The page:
Friday, July 09, 2021


As I have written many times before, I love making jam. Such an indulgent, wonderful process of preserving the rich fruit colours and flavours for the colder parts of the year. I find great pleasure in cooking in general, but jam-making has had my heart ever since the first batch I made. I utterly enjoy all of the preparation steps, from washing and cleaning the fruit, to gently mixing with the sugars, slowly cooking and stirring, to finally sealing the jars.
Ripe and plump cherries, plenty of vineyard peaches, a drop of lemon juice, and a dash of vanilla is all it takes to transform this medley of stone fruit into a splendidly sweet spread. It truly tastes like the most delicious of candy, and it is simply perfect on toast.
Cherries are naturally somewhat low in pectin, so this jam has to be cooked for a tad longer than my usual jams. I often write about the setting point of jams, the famed 105°C. However, the truth is, as long as the fruit is soft and in plenty of its own syrup, one can hardly go wrong with jam. If it is slightly overcooked and set too firmly, it will be a fantastic filling for cakes or pastries, because it will be stable. If it is slightly undercooked and it set too softly, it will be marvellous over yoghurt, granola, and even vanilla ice cream. Jams are always good.
That is what cooking is, and always should be about. Exploring and enjoying the entire process, and finding that is perfect for you.

600 grams sweet cherries, pitted
300 grams peaches, pitted
300 grams granulated sugar
1 tablespoon fresh lemon juice
1 teaspoon vanilla bean paste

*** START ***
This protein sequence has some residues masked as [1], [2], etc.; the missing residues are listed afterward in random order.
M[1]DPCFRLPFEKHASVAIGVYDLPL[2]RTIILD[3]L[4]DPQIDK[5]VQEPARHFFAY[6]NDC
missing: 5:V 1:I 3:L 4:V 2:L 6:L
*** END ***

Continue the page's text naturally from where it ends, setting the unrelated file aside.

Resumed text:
Remove the stones from the fruit and dice the peaches, so all of the pieces of fruit are similar in size. Place the pitted cherries and the peaches into a large pot, preferably a non-reactive one, and tip in the sugar and the lemon juice. Stir it very well, so the sugar is as evenly distributed as possible, and let the fruit macerate for about an hour.
Once the fruit has released plenty of liquid, place the pot over medium-high heat, and let it very slowly come to a boil. As soon as it starts to bubble, add in the vanilla, stir well, and then cook, for about 35-40 minutes, stirring often, removing the foam that appears on the surface.
After about 35 minutes or so, check if the jam has reached its setting point, either by dropping a teaspoon of it onto a chilled plate, and seeing if it sets after about a minute, or by inserting a candy thermometer and making sure it has reached 105°C. If it has not, continue cooking for another 5 minutes, and then checking again in the same fashion.
Once the jam reaches its setting point, remove it from the heat and let it cool down slightly, for about 10-15 minutes. Pour the jam into prepared sterilised jars and close the lids well. Keep them in a dark and cool place, or in the refrigerator, for the best possible taste. Yields 600 grams of jam.